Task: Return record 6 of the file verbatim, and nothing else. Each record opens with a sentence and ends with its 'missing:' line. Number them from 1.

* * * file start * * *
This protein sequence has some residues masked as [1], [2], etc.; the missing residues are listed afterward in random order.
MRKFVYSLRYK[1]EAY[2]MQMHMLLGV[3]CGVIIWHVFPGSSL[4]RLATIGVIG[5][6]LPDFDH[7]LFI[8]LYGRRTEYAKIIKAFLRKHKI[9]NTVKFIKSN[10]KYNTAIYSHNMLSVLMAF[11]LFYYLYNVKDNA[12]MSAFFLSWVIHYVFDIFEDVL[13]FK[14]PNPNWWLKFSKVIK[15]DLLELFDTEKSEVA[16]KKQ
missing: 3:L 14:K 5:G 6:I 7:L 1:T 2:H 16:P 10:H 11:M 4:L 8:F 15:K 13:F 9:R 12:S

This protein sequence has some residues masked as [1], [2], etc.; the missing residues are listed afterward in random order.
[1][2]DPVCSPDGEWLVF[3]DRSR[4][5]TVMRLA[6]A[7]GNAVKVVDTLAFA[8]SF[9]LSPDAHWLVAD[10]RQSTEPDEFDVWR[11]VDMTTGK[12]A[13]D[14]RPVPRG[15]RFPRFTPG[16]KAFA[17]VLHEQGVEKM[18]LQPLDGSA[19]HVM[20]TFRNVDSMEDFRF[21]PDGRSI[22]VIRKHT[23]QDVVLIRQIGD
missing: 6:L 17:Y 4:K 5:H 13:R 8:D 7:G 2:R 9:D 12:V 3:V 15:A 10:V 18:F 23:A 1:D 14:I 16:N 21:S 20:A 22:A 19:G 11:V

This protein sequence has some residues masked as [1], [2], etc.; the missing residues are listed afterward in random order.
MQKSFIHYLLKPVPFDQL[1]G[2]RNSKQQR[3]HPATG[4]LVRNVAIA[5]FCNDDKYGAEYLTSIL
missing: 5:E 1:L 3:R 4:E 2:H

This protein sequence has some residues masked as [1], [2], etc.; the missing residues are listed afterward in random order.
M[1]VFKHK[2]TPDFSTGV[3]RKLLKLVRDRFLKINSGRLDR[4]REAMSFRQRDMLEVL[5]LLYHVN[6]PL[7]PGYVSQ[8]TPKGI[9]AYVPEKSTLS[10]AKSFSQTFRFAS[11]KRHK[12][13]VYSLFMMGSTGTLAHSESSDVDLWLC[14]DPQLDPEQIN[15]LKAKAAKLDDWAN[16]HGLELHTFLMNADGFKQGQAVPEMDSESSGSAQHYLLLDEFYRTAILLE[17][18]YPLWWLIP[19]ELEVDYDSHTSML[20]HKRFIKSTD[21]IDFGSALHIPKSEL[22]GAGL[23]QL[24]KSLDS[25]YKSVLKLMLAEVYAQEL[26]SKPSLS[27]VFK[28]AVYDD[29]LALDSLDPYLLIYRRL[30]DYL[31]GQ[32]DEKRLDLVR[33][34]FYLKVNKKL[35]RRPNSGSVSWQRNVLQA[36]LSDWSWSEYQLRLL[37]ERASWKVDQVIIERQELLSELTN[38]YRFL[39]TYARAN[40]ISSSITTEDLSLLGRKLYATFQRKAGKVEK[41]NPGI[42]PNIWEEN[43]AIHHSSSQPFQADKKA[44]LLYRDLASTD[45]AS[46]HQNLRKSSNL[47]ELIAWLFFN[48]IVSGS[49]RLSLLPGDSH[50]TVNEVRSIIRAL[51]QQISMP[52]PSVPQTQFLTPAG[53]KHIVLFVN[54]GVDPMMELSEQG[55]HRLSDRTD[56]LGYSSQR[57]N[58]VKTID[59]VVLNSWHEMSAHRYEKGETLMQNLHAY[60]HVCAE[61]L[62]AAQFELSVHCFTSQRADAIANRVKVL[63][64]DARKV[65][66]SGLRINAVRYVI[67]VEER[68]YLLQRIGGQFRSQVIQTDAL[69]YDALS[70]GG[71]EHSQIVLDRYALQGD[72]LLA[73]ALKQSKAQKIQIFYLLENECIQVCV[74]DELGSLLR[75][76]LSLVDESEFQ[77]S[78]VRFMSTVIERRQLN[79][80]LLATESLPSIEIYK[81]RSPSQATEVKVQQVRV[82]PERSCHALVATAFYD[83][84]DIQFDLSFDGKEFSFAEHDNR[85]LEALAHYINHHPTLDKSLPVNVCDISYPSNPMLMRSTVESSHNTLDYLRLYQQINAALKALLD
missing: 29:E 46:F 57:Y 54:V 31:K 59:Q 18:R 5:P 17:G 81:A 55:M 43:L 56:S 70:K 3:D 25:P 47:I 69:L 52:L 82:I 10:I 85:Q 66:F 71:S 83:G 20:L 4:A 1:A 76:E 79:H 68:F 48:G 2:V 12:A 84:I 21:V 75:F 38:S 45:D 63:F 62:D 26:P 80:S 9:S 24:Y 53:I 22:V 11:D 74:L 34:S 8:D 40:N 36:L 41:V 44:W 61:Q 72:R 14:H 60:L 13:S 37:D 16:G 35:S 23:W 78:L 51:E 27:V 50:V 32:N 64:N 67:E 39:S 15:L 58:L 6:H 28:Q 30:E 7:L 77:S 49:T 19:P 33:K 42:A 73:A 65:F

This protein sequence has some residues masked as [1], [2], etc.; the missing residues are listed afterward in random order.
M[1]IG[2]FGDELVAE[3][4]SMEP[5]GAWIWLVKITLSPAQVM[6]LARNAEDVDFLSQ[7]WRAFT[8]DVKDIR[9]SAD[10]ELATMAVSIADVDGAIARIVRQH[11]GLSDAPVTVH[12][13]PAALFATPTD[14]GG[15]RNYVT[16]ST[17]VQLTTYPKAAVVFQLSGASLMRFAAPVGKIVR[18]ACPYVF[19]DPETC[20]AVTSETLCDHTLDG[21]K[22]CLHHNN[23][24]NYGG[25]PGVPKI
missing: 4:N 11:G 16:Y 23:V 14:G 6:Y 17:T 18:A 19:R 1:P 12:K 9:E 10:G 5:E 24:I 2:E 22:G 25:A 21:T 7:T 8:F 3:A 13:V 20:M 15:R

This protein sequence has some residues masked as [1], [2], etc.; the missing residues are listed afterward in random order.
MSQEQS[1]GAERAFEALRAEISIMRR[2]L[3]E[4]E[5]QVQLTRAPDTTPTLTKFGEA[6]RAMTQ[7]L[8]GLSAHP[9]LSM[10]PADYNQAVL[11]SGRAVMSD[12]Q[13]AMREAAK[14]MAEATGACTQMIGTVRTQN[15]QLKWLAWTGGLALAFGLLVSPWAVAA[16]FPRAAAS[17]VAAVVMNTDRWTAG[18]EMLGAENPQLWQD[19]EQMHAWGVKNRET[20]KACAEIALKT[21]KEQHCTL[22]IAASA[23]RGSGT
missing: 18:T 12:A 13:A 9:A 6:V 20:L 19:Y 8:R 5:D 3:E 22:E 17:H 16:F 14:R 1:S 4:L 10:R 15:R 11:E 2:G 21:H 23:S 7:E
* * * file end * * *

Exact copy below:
This protein sequence has some residues masked as [1], [2], etc.; the missing residues are listed afterward in random order.
MSQEQS[1]GAERAFEALRAEISIMRR[2]L[3]E[4]E[5]QVQLTRAPDTTPTLTKFGEA[6]RAMTQ[7]L[8]GLSAHP[9]LSM[10]PADYNQAVL[11]SGRAVMSD[12]Q[13]AMREAAK[14]MAEATGACTQMIGTVRTQN[15]QLKWLAWTGGLALAFGLLVSPWAVAA[16]FPRAAAS[17]VAAVVMNTDRWTAG[18]EMLGAENPQLWQD[19]EQMHAWGVKNRET[20]KACAEIALKT[21]KEQHCTL[22]IAASA[23]RGSGT
missing: 18:T 12:A 13:A 9:A 6:V 20:L 19:Y 8:R 5:D 3:E 22:E 17:H 16:F 14:R 1:S 4:L 10:R 15:R 11:E 2:G 21:H 23:S 7:E